A popular advertising technique for automobile dealers is to entice customers by suggesting that their used car has more trade-in value than it actually does. As in, “Do whatever you have to do to push, pull or drag your car in, and drive away in a brand new car.” Apparently, this suggests that if you have some clunker that’s not even running, you have something that the dealership values that will help reduce the purchase price of a new car.
Most of us can see through this ruse. We know that the purchase price of the new car is either inflated or there are such strict credit restrictions that few can actually qualify for the low monthly payments that are advertised. These types of sales overtures tend to seduce only the naïve and least discerning.
Do you use similar low-rent techniques to attract new patients?
Probably the most common approach used by chiropractors is to offer new patient “specials” that include a complete neurological, orthopedic and physical examination ($250 value!) for $49.95 or something equally ridiculously out of proportion.
Those with even the most rudimentary analytical skills can see through this come-on. There are at least three possibilities:
Either the examination has little value
The price has been artificially inflated so it can be reduced
It’s a come on for something else
My guess is that in the practices that employ this tactic, all three are possible. The examination “price” was something that only third parties, accustomed expensive diagnostics of the allopathic world would pay and that cash-paying patients rarely pay. Naturally, the come on is for the three-times-a-week-until-your-insurance-company-stops-paying. And the low entry fee is merely the inducement to begin care, with the profit made on the back end.
This strategy demonstrates a profound disrespect for the intelligence of the consumer. In fact, it’s symptomatic of the way far too many chiropractors, even those who don’t use this approach, think of patients:
Patients are basically stupid.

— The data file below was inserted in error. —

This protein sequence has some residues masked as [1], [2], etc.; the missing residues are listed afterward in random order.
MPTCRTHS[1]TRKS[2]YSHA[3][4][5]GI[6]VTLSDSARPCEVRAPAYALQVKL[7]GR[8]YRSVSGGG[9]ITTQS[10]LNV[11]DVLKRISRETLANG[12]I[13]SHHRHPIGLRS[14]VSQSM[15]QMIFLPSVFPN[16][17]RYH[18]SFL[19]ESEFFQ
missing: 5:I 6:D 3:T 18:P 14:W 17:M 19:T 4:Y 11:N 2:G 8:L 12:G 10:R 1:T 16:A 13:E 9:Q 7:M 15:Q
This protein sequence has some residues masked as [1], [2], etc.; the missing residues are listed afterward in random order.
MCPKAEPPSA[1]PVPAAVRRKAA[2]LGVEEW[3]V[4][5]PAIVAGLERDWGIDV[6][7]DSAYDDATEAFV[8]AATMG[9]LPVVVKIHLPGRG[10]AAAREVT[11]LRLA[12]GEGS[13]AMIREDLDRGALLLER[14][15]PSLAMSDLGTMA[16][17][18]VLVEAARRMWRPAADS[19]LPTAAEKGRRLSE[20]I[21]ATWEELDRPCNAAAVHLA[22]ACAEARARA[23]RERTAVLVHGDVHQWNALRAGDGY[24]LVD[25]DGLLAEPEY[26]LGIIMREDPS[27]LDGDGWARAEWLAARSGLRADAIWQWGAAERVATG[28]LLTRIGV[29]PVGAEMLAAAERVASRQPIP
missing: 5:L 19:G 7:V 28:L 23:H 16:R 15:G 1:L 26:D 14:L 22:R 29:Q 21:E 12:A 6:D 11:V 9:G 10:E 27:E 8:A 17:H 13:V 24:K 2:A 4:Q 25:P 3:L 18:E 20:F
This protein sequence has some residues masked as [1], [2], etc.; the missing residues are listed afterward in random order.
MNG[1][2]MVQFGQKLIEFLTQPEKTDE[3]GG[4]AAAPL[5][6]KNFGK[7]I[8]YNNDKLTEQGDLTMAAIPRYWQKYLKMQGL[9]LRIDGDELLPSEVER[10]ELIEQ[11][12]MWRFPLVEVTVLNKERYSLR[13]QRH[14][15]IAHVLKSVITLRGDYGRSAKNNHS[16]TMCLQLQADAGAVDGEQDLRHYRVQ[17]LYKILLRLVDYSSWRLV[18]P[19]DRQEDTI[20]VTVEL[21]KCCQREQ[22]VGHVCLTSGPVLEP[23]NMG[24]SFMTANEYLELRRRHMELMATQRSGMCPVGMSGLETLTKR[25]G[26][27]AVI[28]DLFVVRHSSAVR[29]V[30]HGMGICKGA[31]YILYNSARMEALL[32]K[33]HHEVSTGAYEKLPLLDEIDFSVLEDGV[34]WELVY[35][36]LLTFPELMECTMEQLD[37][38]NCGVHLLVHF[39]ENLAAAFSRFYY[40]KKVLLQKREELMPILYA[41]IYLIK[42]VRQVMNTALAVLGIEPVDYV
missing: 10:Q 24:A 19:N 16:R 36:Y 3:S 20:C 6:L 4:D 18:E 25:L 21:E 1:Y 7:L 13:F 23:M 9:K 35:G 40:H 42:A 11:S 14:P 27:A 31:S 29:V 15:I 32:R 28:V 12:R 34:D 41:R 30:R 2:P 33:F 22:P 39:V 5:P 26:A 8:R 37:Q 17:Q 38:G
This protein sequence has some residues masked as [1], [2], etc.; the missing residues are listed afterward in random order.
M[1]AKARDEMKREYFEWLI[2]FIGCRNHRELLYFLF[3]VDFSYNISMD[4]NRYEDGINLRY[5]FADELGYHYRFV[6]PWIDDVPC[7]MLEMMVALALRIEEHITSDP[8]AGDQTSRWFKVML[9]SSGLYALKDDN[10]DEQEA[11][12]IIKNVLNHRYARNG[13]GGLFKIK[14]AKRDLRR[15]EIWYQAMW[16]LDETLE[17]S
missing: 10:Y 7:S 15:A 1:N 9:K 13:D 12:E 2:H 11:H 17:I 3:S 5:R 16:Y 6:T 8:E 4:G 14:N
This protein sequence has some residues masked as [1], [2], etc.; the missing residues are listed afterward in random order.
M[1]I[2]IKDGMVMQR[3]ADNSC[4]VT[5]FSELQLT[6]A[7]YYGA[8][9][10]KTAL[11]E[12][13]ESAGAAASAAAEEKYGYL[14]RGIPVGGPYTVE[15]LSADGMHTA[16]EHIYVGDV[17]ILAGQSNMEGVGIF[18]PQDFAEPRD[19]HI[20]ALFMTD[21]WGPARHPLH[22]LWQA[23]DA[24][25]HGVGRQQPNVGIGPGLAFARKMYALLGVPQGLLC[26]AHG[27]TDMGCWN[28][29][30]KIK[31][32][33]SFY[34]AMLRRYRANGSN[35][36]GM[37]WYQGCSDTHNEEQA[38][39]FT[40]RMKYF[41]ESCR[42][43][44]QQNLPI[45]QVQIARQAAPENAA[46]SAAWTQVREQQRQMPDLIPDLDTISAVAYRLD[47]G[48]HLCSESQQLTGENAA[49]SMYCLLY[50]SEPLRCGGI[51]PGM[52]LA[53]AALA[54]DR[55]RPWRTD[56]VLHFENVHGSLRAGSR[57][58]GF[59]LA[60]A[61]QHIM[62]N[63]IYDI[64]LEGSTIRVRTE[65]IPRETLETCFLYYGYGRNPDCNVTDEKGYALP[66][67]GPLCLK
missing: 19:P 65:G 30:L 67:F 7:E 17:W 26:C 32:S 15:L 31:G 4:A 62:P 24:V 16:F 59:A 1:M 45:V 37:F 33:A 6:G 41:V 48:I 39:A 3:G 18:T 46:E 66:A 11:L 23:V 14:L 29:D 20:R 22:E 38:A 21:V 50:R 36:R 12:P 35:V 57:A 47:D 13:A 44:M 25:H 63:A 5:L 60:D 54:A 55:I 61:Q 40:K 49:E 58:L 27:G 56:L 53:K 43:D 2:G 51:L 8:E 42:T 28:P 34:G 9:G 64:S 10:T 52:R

If given the choice, patients will do the wrong thing.
If I don’t sell on price, patients won’t begin care.
If this is your perception of patients, no wonder the various manipulative techniques that are taught at management seminars seem palatable. You think you’re doing patients a favor by using scare tactics (so they’ll do the right thing), employing a semantical sleight of hand to get patients to say “yes” throughout your report of findings (so they’ll do the right thing) and your emotional, “close” to your lectures and reports (so they’ll do the right thing). These sales techniques are justifiable because you’ve convinced yourself that the goal is honorable.
Based on who reads these blog posts, I’m probably preaching to the choir. However, even if you don’t succumb to these overt techniques that dishonor the sovereignty of each patient and the free will God entrusts them with, many chiropractors practice manipulative techniques that are far more subtle, but equally unsustainable, differing only in magnitude:
Pressing patents to “get” chiropractic.
Using your social authority to manage patients.
Thinking what patients do can reflect poorly on you.
Refusing to discuss how to discontinue care.
Scolding patients for their poor health care choices.
Valuing new patients over reactivating patients.
Making patients feel guilty for not valuing their health.
Providing leadership and inspiring patients to assume appropriate responsibility for their health is a good thing. The breakdown occurs when the practitioner uses predatory methods that overpower patients, producing buyer’s remorse, or who choose to define themselves, their validity and their worth by what patients choose to do. Cross that boundary, investing your life spirit in something you can’t control, and it causes a slow leak of your “emotional checking account,” eventually manifesting in burnout and a cynical resignation.
Perhaps even worse, it reduces referrals from otherwise delighted patients and suppresses reactivations from them when they have the inevitable relapse. Which, in a strange, ironical way, creates the very circumstances that prompt many chiropractors to resort to inducing patients with freebies, deals and new patient “specials.”